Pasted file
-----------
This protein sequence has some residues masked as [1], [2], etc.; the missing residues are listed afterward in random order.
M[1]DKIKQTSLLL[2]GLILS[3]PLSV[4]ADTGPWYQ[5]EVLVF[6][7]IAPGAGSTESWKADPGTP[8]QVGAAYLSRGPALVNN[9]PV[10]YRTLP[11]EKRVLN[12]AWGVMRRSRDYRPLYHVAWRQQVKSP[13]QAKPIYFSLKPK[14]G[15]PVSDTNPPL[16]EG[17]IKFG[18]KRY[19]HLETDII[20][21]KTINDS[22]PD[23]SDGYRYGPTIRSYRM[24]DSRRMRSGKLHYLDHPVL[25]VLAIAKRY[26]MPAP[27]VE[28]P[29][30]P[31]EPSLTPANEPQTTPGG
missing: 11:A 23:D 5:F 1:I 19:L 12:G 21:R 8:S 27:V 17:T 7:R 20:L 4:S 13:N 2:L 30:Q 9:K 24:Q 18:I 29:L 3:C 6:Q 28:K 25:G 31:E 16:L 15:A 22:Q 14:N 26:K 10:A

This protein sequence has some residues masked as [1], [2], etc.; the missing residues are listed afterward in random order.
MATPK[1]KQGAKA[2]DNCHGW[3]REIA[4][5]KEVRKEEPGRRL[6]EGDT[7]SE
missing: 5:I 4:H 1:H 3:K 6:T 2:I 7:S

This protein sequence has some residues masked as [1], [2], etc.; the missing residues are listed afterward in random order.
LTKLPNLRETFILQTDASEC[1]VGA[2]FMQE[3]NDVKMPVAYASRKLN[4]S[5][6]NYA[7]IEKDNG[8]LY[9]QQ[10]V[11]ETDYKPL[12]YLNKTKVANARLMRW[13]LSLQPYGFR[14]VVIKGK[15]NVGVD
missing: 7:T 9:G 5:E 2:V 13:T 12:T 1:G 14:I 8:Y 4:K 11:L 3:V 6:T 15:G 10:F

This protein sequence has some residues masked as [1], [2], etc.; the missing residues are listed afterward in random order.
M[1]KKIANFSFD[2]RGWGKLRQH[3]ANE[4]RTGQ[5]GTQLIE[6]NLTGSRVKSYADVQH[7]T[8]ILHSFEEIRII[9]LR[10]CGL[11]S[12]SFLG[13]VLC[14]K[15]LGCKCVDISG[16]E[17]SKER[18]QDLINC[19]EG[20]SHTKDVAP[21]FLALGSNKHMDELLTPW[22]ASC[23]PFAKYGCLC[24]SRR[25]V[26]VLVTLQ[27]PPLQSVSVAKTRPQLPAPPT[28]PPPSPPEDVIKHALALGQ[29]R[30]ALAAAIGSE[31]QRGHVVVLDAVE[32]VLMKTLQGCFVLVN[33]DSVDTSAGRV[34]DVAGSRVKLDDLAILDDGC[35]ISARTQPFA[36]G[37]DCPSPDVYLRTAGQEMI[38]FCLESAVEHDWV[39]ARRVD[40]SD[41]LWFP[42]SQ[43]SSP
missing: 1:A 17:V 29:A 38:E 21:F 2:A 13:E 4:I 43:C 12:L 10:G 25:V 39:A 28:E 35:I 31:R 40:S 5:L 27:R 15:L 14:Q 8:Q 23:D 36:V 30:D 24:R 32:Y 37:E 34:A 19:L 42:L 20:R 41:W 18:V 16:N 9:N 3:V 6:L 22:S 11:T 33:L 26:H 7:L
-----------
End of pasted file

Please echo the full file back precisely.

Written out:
This protein sequence has some residues masked as [1], [2], etc.; the missing residues are listed afterward in random order.
M[1]DKIKQTSLLL[2]GLILS[3]PLSV[4]ADTGPWYQ[5]EVLVF[6][7]IAPGAGSTESWKADPGTP[8]QVGAAYLSRGPALVNN[9]PV[10]YRTLP[11]EKRVLN[12]AWGVMRRSRDYRPLYHVAWRQQVKSP[13]QAKPIYFSLKPK[14]G[15]PVSDTNPPL[16]EG[17]IKFG[18]KRY[19]HLETDII[20][21]KTINDS[22]PD[23]SDGYRYGPTIRSYRM[24]DSRRMRSGKLHYLDHPVL[25]VLAIAKRY[26]MPAP[27]VE[28]P[29][30]P[31]EPSLTPANEPQTTPGG
missing: 11:A 23:D 5:F 1:I 19:L 12:G 21:R 8:S 27:V 17:T 7:R 20:L 4:S 13:N 2:L 30:Q 9:K 24:Q 18:I 29:L 3:C 6:Q 28:K 25:G 31:E 16:L 15:A 22:Q 14:N 26:K 10:A

This protein sequence has some residues masked as [1], [2], etc.; the missing residues are listed afterward in random order.
MATPK[1]KQGAKA[2]DNCHGW[3]REIA[4][5]KEVRKEEPGRRL[6]EGDT[7]SE
missing: 5:I 4:H 1:H 3:K 6:T 2:I 7:S

This protein sequence has some residues masked as [1], [2], etc.; the missing residues are listed afterward in random order.
LTKLPNLRETFILQTDASEC[1]VGA[2]FMQE[3]NDVKMPVAYASRKLN[4]S[5][6]NYA[7]IEKDNG[8]LY[9]QQ[10]V[11]ETDYKPL[12]YLNKTKVANARLMRW[13]LSLQPYGFR[14]VVIKGK[15]NVGVD
missing: 7:T 9:G 5:E 2:V 13:T 12:T 1:G 14:I 8:Y 4:K 11:L 3:V 6:T 15:G 10:F

This protein sequence has some residues masked as [1], [2], etc.; the missing residues are listed afterward in random order.
M[1]KKIANFSFD[2]RGWGKLRQH[3]ANE[4]RTGQ[5]GTQLIE[6]NLTGSRVKSYADVQH[7]T[8]ILHSFEEIRII[9]LR[10]CGL[11]S[12]SFLG[13]VLC[14]K[15]LGCKCVDISG[16]E[17]SKER[18]QDLINC[19]EG[20]SHTKDVAP[21]FLALGSNKHMDELLTPW[22]ASC[23]PFAKYGCLC[24]SRR[25]V[26]VLVTLQ[27]PPLQSVSVAKTRPQLPAPPT[28]PPPSPPEDVIKHALALGQ[29]R[30]ALAAAIGSE[31]QRGHVVVLDAVE[32]VLMKTLQGCFVLVN[33]DSVDTSAGRV[34]DVAGSRVKLDDLAILDDGC[35]ISARTQPFA[36]G[37]DCPSPDVYLRTAGQEMI[38]FCLESAVEHDWV[39]ARRVD[40]SD[41]LWFP[42]SQ[43]SSP
missing: 1:A 17:V 29:A 38:E 21:F 2:A 13:E 4:I 43:C 12:L 10:G 25:V 39:A 28:E 35:I 31:R 40:S 5:L 27:R 15:L 14:Q 8:Q 23:D 36:V 30:D 24:R 32:Y 37:E 34:A 19:L 42:L 20:R 41:W 18:V 16:N 9:N 3:V 6:L 22:S 11:T 33:L 26:H 7:L